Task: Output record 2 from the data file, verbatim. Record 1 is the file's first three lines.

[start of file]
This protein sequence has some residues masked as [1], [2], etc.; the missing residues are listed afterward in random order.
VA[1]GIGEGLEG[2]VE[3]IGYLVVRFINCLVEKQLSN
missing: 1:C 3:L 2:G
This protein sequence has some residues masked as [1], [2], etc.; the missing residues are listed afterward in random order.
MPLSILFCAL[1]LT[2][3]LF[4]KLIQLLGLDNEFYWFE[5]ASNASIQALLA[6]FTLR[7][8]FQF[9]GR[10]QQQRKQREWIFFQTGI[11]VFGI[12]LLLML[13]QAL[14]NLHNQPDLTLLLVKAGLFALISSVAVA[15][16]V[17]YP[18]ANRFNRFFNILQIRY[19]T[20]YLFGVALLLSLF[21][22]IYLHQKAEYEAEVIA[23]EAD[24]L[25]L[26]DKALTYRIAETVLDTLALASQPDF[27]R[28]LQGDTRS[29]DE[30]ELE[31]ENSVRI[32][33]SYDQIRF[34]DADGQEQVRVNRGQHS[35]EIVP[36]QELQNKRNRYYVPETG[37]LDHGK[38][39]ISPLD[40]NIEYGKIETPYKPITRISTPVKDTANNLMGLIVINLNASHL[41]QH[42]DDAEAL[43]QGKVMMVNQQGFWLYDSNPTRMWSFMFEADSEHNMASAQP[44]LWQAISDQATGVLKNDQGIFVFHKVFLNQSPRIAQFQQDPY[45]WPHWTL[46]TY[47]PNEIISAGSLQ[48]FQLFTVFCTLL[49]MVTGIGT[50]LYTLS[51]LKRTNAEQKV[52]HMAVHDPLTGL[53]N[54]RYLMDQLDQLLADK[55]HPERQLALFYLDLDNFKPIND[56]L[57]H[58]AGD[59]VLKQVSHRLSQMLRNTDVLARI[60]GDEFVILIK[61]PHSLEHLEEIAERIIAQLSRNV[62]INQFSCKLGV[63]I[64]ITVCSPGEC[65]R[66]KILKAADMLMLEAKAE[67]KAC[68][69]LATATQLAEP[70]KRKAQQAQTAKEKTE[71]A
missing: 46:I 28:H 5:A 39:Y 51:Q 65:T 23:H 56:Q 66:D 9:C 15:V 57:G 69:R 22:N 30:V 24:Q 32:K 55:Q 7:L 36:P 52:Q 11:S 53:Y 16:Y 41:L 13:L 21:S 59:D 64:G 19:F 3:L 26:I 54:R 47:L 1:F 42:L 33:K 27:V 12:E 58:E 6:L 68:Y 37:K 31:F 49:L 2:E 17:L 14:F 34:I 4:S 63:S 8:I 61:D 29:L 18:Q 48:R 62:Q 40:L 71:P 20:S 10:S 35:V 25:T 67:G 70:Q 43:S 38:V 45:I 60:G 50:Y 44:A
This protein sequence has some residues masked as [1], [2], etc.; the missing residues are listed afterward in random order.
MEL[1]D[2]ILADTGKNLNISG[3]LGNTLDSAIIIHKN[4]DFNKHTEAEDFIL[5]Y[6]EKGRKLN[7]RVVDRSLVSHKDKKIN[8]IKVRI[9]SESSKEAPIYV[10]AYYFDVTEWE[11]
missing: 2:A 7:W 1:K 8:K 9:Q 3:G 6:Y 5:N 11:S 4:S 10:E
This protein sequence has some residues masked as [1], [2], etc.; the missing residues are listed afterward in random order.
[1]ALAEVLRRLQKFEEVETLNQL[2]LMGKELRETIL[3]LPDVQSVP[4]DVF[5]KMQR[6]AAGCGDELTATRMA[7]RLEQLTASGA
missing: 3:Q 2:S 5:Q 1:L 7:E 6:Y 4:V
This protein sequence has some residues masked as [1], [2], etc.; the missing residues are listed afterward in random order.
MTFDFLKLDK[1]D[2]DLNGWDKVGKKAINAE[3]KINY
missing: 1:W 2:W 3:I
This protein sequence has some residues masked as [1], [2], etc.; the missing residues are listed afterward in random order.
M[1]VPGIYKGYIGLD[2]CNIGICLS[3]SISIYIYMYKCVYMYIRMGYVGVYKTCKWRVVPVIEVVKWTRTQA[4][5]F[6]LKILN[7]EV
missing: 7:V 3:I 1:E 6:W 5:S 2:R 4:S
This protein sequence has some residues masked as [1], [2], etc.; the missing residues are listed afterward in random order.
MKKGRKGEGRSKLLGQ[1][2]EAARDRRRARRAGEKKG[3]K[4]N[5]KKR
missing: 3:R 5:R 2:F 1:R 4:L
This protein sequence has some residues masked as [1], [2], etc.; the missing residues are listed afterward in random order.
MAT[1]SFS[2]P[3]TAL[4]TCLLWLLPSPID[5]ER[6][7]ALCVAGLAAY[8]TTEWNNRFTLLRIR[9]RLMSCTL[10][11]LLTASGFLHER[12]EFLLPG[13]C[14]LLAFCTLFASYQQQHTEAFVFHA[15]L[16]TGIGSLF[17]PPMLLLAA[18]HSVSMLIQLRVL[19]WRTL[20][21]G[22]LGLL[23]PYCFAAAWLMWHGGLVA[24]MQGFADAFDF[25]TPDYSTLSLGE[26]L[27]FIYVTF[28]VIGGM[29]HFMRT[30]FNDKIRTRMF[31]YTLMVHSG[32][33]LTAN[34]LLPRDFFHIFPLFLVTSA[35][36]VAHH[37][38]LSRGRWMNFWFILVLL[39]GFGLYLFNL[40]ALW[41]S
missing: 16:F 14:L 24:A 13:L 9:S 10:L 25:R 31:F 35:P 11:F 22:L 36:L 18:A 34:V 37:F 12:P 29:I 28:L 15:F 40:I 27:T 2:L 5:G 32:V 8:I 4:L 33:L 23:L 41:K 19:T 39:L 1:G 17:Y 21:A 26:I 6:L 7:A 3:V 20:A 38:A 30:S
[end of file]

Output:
This protein sequence has some residues masked as [1], [2], etc.; the missing residues are listed afterward in random order.
MPLSILFCAL[1]LT[2][3]LF[4]KLIQLLGLDNEFYWFE[5]ASNASIQALLA[6]FTLR[7][8]FQF[9]GR[10]QQQRKQREWIFFQTGI[11]VFGI[12]LLLML[13]QAL[14]NLHNQPDLTLLLVKAGLFALISSVAVA[15][16]V[17]YP[18]ANRFNRFFNILQIRY[19]T[20]YLFGVALLLSLF[21][22]IYLHQKAEYEAEVIA[23]EAD[24]L[25]L[26]DKALTYRIAETVLDTLALASQPDF[27]R[28]LQGDTRS[29]DE[30]ELE[31]ENSVRI[32][33]SYDQIRF[34]DADGQEQVRVNRGQHS[35]EIVP[36]QELQNKRNRYYVPETG[37]LDHGK[38][39]ISPLD[40]NIEYGKIETPYKPITRISTPVKDTANNLMGLIVINLNASHL[41]QH[42]DDAEAL[43]QGKVMMVNQQGFWLYDSNPTRMWSFMFEADSEHNMASAQP[44]LWQAISDQATGVLKNDQGIFVFHKVFLNQSPRIAQFQQDPY[45]WPHWTL[46]TY[47]PNEIISAGSLQ[48]FQLFTVFCTLL[49]MVTGIGT[50]LYTLS[51]LKRTNAEQKV[52]HMAVHDPLTGL[53]N[54]RYLMDQLDQLLADK[55]HPERQLALFYLDLDNFKPIND[56]L[57]H[58]AGD[59]VLKQVSHRLSQMLRNTDVLARI[60]GDEFVILIK[61]PHSLEHLEEIAERIIAQLSRNV[62]INQFSCKLGV[63]I[64]ITVCSPGEC[65]R[66]KILKAADMLMLEAKAE[67]KAC[68][69]LATATQLAEP[70]KRKAQQAQTAKEKTE[71]A
missing: 46:I 28:H 5:A 39:Y 51:Q 65:T 23:H 56:Q 66:D 9:C 15:V 57:G 69:R 22:N 30:V 24:Q 32:K 55:Q 7:L 36:P 52:Q 11:S 53:Y 16:Y 41:L 13:L 21:S 59:D 64:G 19:F 3:L 26:I 54:R 47:L 1:F 42:L 33:K 27:V 12:E 58:E 6:L 68:Y 37:K 31:F 49:L 2:E 17:L 14:F 34:I 4:S 63:S 8:I 61:D 29:L 18:Q 48:R 62:Q 40:L 71:P 20:S 10:S 35:V 25:T 67:G 70:Q 43:S 38:V 45:I 60:G 50:Y 44:A